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Guaranteed income scheme gives low-income NYC Moms $1000 a month with no strings attached

6 min read

Better Society
Guaranteed income scheme gives low-income NYC Moms $1000 a month with no strings attached
Source: Unsplash/Sai De Silva

The Bridge Project is giving mothers across New York City $500 or $1000 every month for three years—no conditions, no questions asked—to empower families to secure their own futures by providing mothers and babies with the resources to lift themselves out of poverty.

The bridge project is Putting cash in the hands of those who need it most

The Bridge Project is New York City’s first guaranteed income program. Launched in June 2021 by The Monarch Foundation, the Bridge Project is designed to support low-income mothers in New York City during the first 1,000 days of their children’s lives by providing them with consistent, unconditional cash on a biweekly basis.

The Bridge Project focuses on New York City, and will be a key part of national evaluations of guaranteed income; like many pilot programs, it’s working with the University of Pennsylvania’s Center for Guaranteed Income Research.
No conditions, no questions asked. The Bridge Project focuses on New York City, and will be a key part of national evaluations of guaranteed income; like many pilot programs, it’s working with the University of Pennsylvania’s Center for Guaranteed Income Research. Source: Unsplash/KE ATLAS

No conditions, no questions asked

In one of the richest cities in the world, nearly one in four children under the age of 3 live in poverty. That rate is about ten percentage points above the national childhood poverty rate, and the numbers are even worse for Black and Hispanic children.

  • 38% More than a third of young children live in families who could not afford one or more basic necessities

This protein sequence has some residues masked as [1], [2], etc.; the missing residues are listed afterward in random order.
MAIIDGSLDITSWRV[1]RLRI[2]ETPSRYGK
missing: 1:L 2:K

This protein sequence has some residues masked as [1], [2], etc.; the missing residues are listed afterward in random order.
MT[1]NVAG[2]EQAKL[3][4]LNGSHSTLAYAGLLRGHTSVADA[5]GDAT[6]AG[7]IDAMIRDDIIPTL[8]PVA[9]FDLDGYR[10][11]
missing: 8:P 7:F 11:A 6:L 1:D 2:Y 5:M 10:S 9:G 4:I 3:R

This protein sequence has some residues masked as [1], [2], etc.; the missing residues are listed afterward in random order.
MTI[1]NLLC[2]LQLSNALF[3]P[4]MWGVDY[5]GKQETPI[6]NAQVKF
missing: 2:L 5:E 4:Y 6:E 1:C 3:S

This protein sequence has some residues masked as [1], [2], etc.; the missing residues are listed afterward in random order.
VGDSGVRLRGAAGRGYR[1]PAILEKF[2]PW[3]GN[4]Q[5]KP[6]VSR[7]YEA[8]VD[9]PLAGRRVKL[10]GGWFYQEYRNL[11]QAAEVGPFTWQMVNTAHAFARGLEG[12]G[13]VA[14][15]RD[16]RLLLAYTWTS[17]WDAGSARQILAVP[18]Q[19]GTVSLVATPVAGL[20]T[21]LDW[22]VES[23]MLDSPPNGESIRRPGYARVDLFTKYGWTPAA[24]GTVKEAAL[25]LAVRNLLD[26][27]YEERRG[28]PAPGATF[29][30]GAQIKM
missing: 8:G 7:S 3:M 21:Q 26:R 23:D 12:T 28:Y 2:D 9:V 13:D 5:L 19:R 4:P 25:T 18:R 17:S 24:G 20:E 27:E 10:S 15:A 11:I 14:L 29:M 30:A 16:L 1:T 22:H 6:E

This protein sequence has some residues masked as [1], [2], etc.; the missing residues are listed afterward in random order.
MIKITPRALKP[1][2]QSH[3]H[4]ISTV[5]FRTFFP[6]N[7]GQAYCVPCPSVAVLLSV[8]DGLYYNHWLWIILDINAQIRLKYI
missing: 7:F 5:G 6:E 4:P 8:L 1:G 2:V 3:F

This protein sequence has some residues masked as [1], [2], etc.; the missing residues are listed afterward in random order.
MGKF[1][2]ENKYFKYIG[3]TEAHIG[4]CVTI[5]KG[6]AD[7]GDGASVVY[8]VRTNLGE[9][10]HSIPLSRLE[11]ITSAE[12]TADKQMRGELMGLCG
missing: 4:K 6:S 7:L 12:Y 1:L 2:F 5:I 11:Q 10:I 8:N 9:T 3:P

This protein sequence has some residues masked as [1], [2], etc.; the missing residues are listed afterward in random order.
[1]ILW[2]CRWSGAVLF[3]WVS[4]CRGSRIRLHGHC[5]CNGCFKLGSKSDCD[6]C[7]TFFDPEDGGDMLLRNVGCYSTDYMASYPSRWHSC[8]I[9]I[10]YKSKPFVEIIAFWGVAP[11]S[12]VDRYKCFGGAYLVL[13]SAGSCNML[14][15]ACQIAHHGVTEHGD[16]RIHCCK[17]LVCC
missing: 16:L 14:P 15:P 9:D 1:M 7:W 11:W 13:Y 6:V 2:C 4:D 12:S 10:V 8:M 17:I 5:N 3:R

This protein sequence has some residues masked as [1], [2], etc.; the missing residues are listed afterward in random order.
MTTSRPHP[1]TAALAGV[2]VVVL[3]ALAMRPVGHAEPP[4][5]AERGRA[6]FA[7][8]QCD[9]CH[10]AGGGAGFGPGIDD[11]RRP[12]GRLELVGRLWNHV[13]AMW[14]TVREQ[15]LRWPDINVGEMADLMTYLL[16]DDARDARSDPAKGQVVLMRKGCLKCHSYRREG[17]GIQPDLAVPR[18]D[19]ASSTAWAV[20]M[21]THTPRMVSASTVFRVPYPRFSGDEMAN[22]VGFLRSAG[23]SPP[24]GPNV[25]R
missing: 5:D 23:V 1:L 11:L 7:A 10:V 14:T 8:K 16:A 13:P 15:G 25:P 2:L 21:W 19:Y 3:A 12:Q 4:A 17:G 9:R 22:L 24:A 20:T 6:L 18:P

• 49% Nearly half of NYC’s young children live in lower-opportunity neighborhoods with poverty rates of at least 20%

  • 34% A third of young children live with a parent who reports either moderate or serious psychological distress.

THE EARLIEST DAYS OF A CHILD’S LIFE ARE A CRUCIAL PERIOD OF EMOTIONAL AND MENTAL DEVELOPMENT 

Studies suggest that early childhood experiences can fuel intergenerational cycles of poverty. Excessive prenatal and postnatal toxic stress can create a lifetime of physical, mental, emotional, and social outcomes. 

The Bridge Project is giving mothers across New York City $500 or $1000 every month for three years, with no strings attached.

Their goal is to simplify the solution and empower families to secure their own futures. They want to provide mothers and babies with the resources to lift themselves out of poverty so the next generation of New Yorkers has a strong foundation to grow, learn, and turn possibility into reality.

Source: BridgeProject

In New York City, 64% of those living in poverty are either Black or Hispanic and land at the intersection of racial, gendered, and economic marginalisation.
Black and brown mothers play an unparalleled role in their families and communities, but too often are systematically excluded and marginalised, making it difficult for them to support their families and survive, let alone thrive. In New York City, 64% of those living in poverty are either Black or Hispanic and land at the intersection of racial, gendered, and economic marginalisation. Source: Unsplash/Barbara Verge

Why give cash? And why to mothers?

It’s an easy solution, say The Bridge Project. Giving people cash is intuitive: Low-income families lack flexible cash, live paycheck to paycheck, and are unable to save and generate wealth. Providing them with consistent, unconditional, and immediate cash is sometimes all it takes to lift them out of poverty. Minimise interference, maximise impact.

The cash the Bridge Project put in the hands of mothers can be spent on food and formula, rent or car repairs, education, childcare or diapers. They say ‘We really don’t care (and you shouldn’t either!). It can be spent the day it arrives, or saved for an emergency or longer-term investment down the line. Regardless, people know how to budget and spend smartly — it’s been shown that less than 1% of money from guaranteed income pilots goes towards tobacco and alcohol

And at the end of the day, it’s not up to us, and it’s not up to you —  it’s up to them. No one tells you how to spend your money, so give our mothers the same flexibility. Let’s stop pretending we know best.’

Direct support to women and mothers of colour can lead to improvements in health, family, and extended community relationships, and in general quality of life -- for women of colour, their babies and children, and for everyone else.
We need to eliminate the society that holds back women, and particularly women of colour. Direct support to women and mothers of colour can lead to improvements in health, family, and extended community relationships, and in general quality of life — for women of colour, their babies and children, and for everyone else. Source: Unsplash/Sai De Silva

Why give the cash to mothers?